The strengths of 15ACI32.5, 15ACI1_1.5 and 15ACI41.5 (except 1 day strength)
at all ages were similar or higher than the control concrete mixtures because they
had lower air contents, 5%, 7% and 5.4% respectively. However, the fly ash
concretes with higher air content (^9%) i.e. 15ACI12.5, I5ACI2 2.5,
68


15ACI2_1.5, had lower strength compared to the control concrete mixture,
0Ash_2.5, which has even higher air content. The compressive strength versus the
air content of the concrete is illustrated in Figure 4-5. This figure demonstrates that
the concretes with 5%~7% air contents had better performance than that with 9% of
air content. The concrete mixtures, 15ACI5_1.5, 15ACI6_1.5, 15ACI7_1.5,
15ACI8J.5, 15ACI9_1.5, with 8.0%, 8.5%, 8.0%, 10.0% and 8.5% of air
respectively, had lower early strength than the control mixture 0Ash_2.5, but
higher later strength (except 15ACI7_1.5 and 15ACI9_1.5) than the control
mixture.
Air Content (%)
1-day 3-day 7-day x 28-day x 56-day 90-day
Figure 4-5 Phase I: Compressive Strength vs. Air Content
69


In Figure 4-5, line 1-6 connected 1-day to 90-day strength points of the sorbent
injection fly ash concrete with air content less than 7%, respectively (in the dashed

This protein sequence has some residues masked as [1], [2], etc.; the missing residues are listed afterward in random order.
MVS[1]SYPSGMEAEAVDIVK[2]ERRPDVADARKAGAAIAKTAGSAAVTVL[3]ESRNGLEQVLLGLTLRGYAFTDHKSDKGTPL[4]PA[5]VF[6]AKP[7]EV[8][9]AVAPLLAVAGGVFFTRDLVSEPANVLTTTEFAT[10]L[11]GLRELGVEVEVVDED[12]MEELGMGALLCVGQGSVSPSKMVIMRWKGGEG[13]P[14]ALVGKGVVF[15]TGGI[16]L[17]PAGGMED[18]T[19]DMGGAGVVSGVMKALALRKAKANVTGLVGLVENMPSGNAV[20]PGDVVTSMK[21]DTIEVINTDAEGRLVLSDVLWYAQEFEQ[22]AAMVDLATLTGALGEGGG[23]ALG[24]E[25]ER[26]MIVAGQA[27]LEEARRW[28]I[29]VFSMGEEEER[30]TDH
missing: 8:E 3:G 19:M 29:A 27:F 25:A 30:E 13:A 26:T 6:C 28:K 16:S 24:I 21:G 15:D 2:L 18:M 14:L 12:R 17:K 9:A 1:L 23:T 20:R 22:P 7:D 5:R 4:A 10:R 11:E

rectangle). The slopes (absolute value) of these lines increase as the ages of the
concrete increase. This shows the influence of air content on the early age strength
is less effective than the later ages. This is probably because the cement hydration
governs the strength increase at the early age. After the cementitious material
hydration becomes stable at later ages, the air content becomes an important factor
affecting the ultimate compressive strength.
4.2.3 Phase I: Resistance to Chloride-Ion Penetration
The data in Table 4-4 show that all sorbent injection fly ash concretes exhibited
high resistance to chloride-ion penetration, specifically at later ages. This data is
further illustrated in Figure 4-6.
The total charge passed for the sorbent injection fly ash concretes ranges from 1424
to 2215 and from 874 to 1413 coulombs at 28 and 90 days of age, respectively. The
improvement in the resistance to chloride-ion penetration as the testing age
increased is due to the reduction in the porosity of the concretes as a result
continued cement hydration and the pozzolanic reaction. Figure 4-6 shows the total
charge passed for the sorbent injection fly ash concretes at all ages is higher than
70


the control concrete 0Ash_2.5 (except 15ACI32.5 at 56 days, 15ACI51.5 at 28
and 90 days, and 15ACI8_1.5 at 90 days).
Table 4-4 Phase I: Resistance to Chloride-ion Penetrability
Mixture Identification 28-day 56-day 90-day
Coulombs Coulombs Coulombs
1 0Ash_2.5 1418(Low) 1171 (Low) 990 (Very Low)